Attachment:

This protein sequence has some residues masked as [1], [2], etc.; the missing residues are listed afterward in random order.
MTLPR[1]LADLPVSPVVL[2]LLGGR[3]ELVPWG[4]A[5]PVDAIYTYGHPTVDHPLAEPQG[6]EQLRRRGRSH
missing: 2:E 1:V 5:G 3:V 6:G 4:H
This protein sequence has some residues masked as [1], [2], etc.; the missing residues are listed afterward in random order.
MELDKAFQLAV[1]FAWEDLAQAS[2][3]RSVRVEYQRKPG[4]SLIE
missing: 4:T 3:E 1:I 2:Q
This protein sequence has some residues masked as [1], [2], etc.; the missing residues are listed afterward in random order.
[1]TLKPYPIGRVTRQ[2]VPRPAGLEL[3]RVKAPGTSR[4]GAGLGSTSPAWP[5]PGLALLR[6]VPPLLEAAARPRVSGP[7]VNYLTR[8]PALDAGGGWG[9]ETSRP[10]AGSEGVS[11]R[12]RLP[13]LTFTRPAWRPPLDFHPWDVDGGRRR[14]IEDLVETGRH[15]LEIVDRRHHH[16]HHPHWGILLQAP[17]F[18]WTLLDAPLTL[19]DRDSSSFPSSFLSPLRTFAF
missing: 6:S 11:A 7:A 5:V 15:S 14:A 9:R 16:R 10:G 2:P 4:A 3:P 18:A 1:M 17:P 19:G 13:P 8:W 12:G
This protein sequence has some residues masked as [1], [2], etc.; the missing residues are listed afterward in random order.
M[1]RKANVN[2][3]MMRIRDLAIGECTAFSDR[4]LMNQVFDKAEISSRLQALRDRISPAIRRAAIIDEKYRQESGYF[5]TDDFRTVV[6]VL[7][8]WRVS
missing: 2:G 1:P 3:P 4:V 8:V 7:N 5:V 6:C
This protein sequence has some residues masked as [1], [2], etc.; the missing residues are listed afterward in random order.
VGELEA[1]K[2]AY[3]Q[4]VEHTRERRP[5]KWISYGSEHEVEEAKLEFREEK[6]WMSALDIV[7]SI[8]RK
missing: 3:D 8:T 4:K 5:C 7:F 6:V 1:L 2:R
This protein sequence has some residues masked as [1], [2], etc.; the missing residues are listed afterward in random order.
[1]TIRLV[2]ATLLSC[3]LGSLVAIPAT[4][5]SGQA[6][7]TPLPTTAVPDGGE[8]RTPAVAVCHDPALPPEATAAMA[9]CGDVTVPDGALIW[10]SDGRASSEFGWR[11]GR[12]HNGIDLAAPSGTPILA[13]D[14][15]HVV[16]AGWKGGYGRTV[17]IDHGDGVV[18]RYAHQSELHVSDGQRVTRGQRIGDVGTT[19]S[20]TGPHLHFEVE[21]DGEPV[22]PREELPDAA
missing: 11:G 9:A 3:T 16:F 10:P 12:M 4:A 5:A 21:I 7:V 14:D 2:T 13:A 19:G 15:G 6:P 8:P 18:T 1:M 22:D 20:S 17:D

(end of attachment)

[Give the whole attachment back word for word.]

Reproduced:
This protein sequence has some residues masked as [1], [2], etc.; the missing residues are listed afterward in random order.
MTLPR[1]LADLPVSPVVL[2]LLGGR[3]ELVPWG[4]A[5]PVDAIYTYGHPTVDHPLAEPQG[6]EQLRRRGRSH
missing: 2:E 1:V 5:G 3:V 6:G 4:H
This protein sequence has some residues masked as [1], [2], etc.; the missing residues are listed afterward in random order.
MELDKAFQLAV[1]FAWEDLAQAS[2][3]RSVRVEYQRKPG[4]SLIE
missing: 4:T 3:E 1:I 2:Q
This protein sequence has some residues masked as [1], [2], etc.; the missing residues are listed afterward in random order.
[1]TLKPYPIGRVTRQ[2]VPRPAGLEL[3]RVKAPGTSR[4]GAGLGSTSPAWP[5]PGLALLR[6]VPPLLEAAARPRVSGP[7]VNYLTR[8]PALDAGGGWG[9]ETSRP[10]AGSEGVS[11]R[12]RLP[13]LTFTRPAWRPPLDFHPWDVDGGRRR[14]IEDLVETGRH[15]LEIVDRRHHH[16]HHPHWGILLQAP[17]F[18]WTLLDAPLTL[19]DRDSSSFPSSFLSPLRTFAF
missing: 6:S 11:A 7:A 5:V 15:S 14:A 9:R 16:R 10:G 2:P 4:A 3:P 18:A 1:M 17:P 19:G 13:P 8:W 12:G
This protein sequence has some residues masked as [1], [2], etc.; the missing residues are listed afterward in random order.
M[1]RKANVN[2][3]MMRIRDLAIGECTAFSDR[4]LMNQVFDKAEISSRLQALRDRISPAIRRAAIIDEKYRQESGYF[5]TDDFRTVV[6]VL[7][8]WRVS
missing: 2:G 1:P 3:P 4:V 8:V 7:N 5:V 6:C
This protein sequence has some residues masked as [1], [2], etc.; the missing residues are listed afterward in random order.
VGELEA[1]K[2]AY[3]Q[4]VEHTRERRP[5]KWISYGSEHEVEEAKLEFREEK[6]WMSALDIV[7]SI[8]RK
missing: 3:D 8:T 4:K 5:C 7:F 6:V 1:L 2:R
This protein sequence has some residues masked as [1], [2], etc.; the missing residues are listed afterward in random order.
[1]TIRLV[2]ATLLSC[3]LGSLVAIPAT[4][5]SGQA[6][7]TPLPTTAVPDGGE[8]RTPAVAVCHDPALPPEATAAMA[9]CGDVTVPDGALIW[10]SDGRASSEFGWR[11]GR[12]HNGIDLAAPSGTPILA[13]D[14][15]HVV[16]AGWKGGYGRTV[17]IDHGDGVV[18]RYAHQSELHVSDGQRVTRGQRIGDVGTT[19]S[20]TGPHLHFEVE[21]DGEPV[22]PREELPDAA
missing: 11:G 9:A 3:T 16:F 10:P 12:M 4:A 5:A 21:I 7:V 14:D 2:T 13:A 19:G 15:G 6:P 8:P 18:T 1:M 22:D 20:S 17:D